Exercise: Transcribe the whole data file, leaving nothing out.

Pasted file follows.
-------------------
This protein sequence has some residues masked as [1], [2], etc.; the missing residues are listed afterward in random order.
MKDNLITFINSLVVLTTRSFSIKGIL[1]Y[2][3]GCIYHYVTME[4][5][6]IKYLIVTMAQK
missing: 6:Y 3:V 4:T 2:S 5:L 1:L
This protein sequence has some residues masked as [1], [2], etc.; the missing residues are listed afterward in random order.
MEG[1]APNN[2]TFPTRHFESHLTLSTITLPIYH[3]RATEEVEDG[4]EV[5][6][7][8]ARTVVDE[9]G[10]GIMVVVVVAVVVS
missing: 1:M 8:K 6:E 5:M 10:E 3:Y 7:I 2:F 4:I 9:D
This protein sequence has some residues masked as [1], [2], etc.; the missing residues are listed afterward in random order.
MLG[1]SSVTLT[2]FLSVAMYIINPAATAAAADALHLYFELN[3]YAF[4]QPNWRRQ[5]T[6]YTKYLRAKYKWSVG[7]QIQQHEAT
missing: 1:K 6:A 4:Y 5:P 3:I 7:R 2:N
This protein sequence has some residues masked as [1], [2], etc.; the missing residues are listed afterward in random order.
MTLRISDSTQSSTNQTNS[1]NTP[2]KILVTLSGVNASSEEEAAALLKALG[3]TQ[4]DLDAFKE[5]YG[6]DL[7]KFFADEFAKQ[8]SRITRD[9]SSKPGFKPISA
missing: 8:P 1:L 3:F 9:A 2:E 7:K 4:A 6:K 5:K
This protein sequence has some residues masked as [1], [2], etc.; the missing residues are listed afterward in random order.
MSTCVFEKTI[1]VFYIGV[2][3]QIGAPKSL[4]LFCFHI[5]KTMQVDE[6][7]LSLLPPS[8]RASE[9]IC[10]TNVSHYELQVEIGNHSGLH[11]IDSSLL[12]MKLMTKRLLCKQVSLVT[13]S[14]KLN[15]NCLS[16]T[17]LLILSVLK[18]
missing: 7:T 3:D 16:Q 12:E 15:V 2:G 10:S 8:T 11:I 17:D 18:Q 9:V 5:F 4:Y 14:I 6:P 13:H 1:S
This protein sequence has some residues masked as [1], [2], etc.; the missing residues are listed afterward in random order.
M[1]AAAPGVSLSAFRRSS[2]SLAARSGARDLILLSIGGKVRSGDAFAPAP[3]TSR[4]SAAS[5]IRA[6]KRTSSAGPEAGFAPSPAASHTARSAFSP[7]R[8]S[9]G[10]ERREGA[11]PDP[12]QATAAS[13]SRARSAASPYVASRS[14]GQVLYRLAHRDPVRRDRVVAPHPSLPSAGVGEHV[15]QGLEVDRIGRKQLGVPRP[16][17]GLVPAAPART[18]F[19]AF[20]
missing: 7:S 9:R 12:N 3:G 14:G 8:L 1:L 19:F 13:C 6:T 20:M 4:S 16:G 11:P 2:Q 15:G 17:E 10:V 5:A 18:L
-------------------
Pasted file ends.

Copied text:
This protein sequence has some residues masked as [1], [2], etc.; the missing residues are listed afterward in random order.
MKDNLITFINSLVVLTTRSFSIKGIL[1]Y[2][3]GCIYHYVTME[4][5][6]IKYLIVTMAQK
missing: 6:Y 3:V 4:T 2:S 5:L 1:L
This protein sequence has some residues masked as [1], [2], etc.; the missing residues are listed afterward in random order.
MEG[1]APNN[2]TFPTRHFESHLTLSTITLPIYH[3]RATEEVEDG[4]EV[5][6][7][8]ARTVVDE[9]G[10]GIMVVVVVAVVVS
missing: 1:M 8:K 6:E 5:M 10:E 3:Y 7:I 2:F 4:I 9:D
This protein sequence has some residues masked as [1], [2], etc.; the missing residues are listed afterward in random order.
MLG[1]SSVTLT[2]FLSVAMYIINPAATAAAADALHLYFELN[3]YAF[4]QPNWRRQ[5]T[6]YTKYLRAKYKWSVG[7]QIQQHEAT
missing: 1:K 6:A 4:Y 5:P 3:I 7:R 2:N
This protein sequence has some residues masked as [1], [2], etc.; the missing residues are listed afterward in random order.
MTLRISDSTQSSTNQTNS[1]NTP[2]KILVTLSGVNASSEEEAAALLKALG[3]TQ[4]DLDAFKE[5]YG[6]DL[7]KFFADEFAKQ[8]SRITRD[9]SSKPGFKPISA
missing: 8:P 1:L 3:F 9:A 2:E 7:K 4:A 6:K 5:K
This protein sequence has some residues masked as [1], [2], etc.; the missing residues are listed afterward in random order.
MSTCVFEKTI[1]VFYIGV[2][3]QIGAPKSL[4]LFCFHI[5]KTMQVDE[6][7]LSLLPPS[8]RASE[9]IC[10]TNVSHYELQVEIGNHSGLH[11]IDSSLL[12]MKLMTKRLLCKQVSLVT[13]S[14]KLN[15]NCLS[16]T[17]LLILSVLK[18]
missing: 7:T 3:D 16:Q 12:E 15:V 2:G 10:S 8:T 11:I 17:D 18:Q 9:V 5:F 4:Y 14:I 6:P 13:H 1:S
This protein sequence has some residues masked as [1], [2], etc.; the missing residues are listed afterward in random order.
M[1]AAAPGVSLSAFRRSS[2]SLAARSGARDLILLSIGGKVRSGDAFAPAP[3]TSR[4]SAAS[5]IRA[6]KRTSSAGPEAGFAPSPAASHTARSAFSP[7]R[8]S[9]G[10]ERREGA[11]PDP[12]QATAAS[13]SRARSAASPYVASRS[14]GQVLYRLAHRDPVRRDRVVAPHPSLPSAGVGEHV[15]QGLEVDRIGRKQLGVPRP[16][17]GLVPAAPART[18]F[19]AF[20]
missing: 7:S 9:R 12:N 3:G 14:G 8:L 1:L 19:F 13:C 6:T 20:M 4:S 16:G 11:P 2:Q 15:G 17:E 10:V 5:A 18:L